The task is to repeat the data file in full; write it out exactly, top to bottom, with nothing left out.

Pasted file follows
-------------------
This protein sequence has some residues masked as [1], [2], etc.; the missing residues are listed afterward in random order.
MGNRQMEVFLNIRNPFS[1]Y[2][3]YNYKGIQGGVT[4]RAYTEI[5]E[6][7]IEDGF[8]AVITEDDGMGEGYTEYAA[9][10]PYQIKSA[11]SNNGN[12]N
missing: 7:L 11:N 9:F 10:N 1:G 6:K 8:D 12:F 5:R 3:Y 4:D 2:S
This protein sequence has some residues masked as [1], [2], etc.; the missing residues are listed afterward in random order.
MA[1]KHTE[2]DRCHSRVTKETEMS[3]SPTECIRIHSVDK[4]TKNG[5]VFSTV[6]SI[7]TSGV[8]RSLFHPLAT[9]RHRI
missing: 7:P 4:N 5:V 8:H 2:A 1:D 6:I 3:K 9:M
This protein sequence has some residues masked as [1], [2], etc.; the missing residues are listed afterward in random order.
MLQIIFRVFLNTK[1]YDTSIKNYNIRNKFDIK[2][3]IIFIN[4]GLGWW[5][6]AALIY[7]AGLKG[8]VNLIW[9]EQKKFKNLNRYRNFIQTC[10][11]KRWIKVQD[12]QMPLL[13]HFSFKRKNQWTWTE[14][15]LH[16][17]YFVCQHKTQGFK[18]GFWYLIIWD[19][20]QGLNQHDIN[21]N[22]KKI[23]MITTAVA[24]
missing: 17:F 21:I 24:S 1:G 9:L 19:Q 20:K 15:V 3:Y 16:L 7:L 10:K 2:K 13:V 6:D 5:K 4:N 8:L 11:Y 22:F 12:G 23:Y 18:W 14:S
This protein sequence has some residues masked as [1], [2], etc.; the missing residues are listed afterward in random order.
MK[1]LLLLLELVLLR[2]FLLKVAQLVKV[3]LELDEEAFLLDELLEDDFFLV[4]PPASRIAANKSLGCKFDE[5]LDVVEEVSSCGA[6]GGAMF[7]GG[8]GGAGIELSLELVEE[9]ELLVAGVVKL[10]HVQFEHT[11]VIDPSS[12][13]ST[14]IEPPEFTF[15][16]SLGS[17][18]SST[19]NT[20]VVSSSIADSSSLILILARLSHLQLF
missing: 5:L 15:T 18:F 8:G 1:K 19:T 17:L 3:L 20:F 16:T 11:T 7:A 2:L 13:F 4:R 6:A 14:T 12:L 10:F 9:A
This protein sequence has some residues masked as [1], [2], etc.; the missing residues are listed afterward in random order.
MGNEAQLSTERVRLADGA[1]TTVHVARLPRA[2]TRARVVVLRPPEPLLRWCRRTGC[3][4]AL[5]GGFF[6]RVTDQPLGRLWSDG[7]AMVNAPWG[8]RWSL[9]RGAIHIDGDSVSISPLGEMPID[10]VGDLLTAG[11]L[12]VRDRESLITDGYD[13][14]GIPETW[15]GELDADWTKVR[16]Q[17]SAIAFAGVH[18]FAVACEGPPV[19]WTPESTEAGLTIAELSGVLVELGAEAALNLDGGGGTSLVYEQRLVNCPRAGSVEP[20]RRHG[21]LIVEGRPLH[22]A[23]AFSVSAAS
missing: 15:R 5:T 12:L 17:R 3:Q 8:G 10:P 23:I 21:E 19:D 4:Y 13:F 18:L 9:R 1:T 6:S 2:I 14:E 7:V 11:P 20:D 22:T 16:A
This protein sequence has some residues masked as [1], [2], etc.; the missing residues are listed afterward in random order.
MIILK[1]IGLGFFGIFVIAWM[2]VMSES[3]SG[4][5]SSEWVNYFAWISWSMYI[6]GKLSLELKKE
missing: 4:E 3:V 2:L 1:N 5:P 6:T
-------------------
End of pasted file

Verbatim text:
This protein sequence has some residues masked as [1], [2], etc.; the missing residues are listed afterward in random order.
MGNRQMEVFLNIRNPFS[1]Y[2][3]YNYKGIQGGVT[4]RAYTEI[5]E[6][7]IEDGF[8]AVITEDDGMGEGYTEYAA[9][10]PYQIKSA[11]SNNGN[12]N
missing: 7:L 11:N 9:F 10:N 1:G 6:K 8:D 12:F 5:R 3:Y 4:D 2:S
This protein sequence has some residues masked as [1], [2], etc.; the missing residues are listed afterward in random order.
MA[1]KHTE[2]DRCHSRVTKETEMS[3]SPTECIRIHSVDK[4]TKNG[5]VFSTV[6]SI[7]TSGV[8]RSLFHPLAT[9]RHRI
missing: 7:P 4:N 5:V 8:H 2:A 1:D 6:I 3:K 9:M
This protein sequence has some residues masked as [1], [2], etc.; the missing residues are listed afterward in random order.
MLQIIFRVFLNTK[1]YDTSIKNYNIRNKFDIK[2][3]IIFIN[4]GLGWW[5][6]AALIY[7]AGLKG[8]VNLIW[9]EQKKFKNLNRYRNFIQTC[10][11]KRWIKVQD[12]QMPLL[13]HFSFKRKNQWTWTE[14][15]LH[16][17]YFVCQHKTQGFK[18]GFWYLIIWD[19][20]QGLNQHDIN[21]N[22]KKI[23]MITTAVA[24]
missing: 17:F 21:I 24:S 1:G 9:L 19:Q 20:K 15:V 3:Y 16:L 7:L 10:K 2:K 13:V 6:D 5:K 4:N 8:L 11:Y 22:F 12:G 23:Y 18:W 14:S
This protein sequence has some residues masked as [1], [2], etc.; the missing residues are listed afterward in random order.
MK[1]LLLLLELVLLR[2]FLLKVAQLVKV[3]LELDEEAFLLDELLEDDFFLV[4]PPASRIAANKSLGCKFDE[5]LDVVEEVSSCGA[6]GGAMF[7]GG[8]GGAGIELSLELVEE[9]ELLVAGVVKL[10]HVQFEHT[11]VIDPSS[12][13]ST[14]IEPPEFTF[15][16]SLGS[17][18]SST[19]NT[20]VVSSSIADSSSLILILARLSHLQLF
missing: 5:L 15:T 18:F 8:G 1:K 19:T 17:L 3:L 20:F 16:T 11:T 7:A 2:L 13:F 4:R 6:A 14:T 12:L 10:F 9:A
This protein sequence has some residues masked as [1], [2], etc.; the missing residues are listed afterward in random order.
MGNEAQLSTERVRLADGA[1]TTVHVARLPRA[2]TRARVVVLRPPEPLLRWCRRTGC[3][4]AL[5]GGFF[6]RVTDQPLGRLWSDG[7]AMVNAPWG[8]RWSL[9]RGAIHIDGDSVSISPLGEMPID[10]VGDLLTAG[11]L[12]VRDRESLITDGYD[13][14]GIPETW[15]GELDADWTKVR[16]Q[17]SAIAFAGVH[18]FAVACEGPPV[19]WTPESTEAGLTIAELSGVLVELGAEAALNLDGGGGTSLVYEQRLVNCPRAGSVEP[20]RRHG[21]LIVEGRPLH[22]A[23]AFSVSAAS
missing: 15:R 5:T 12:L 17:R 3:Q 8:G 10:P 23:I 21:E 19:D 4:Y 13:F 18:L 9:R 1:T 6:S 2:I 14:E 7:V 11:P 20:D 22:T 16:A
This protein sequence has some residues masked as [1], [2], etc.; the missing residues are listed afterward in random order.
MIILK[1]IGLGFFGIFVIAWM[2]VMSES[3]SG[4][5]SSEWVNYFAWISWSMYI[6]GKLSLELKKE
missing: 4:E 3:V 2:L 1:N 5:P 6:T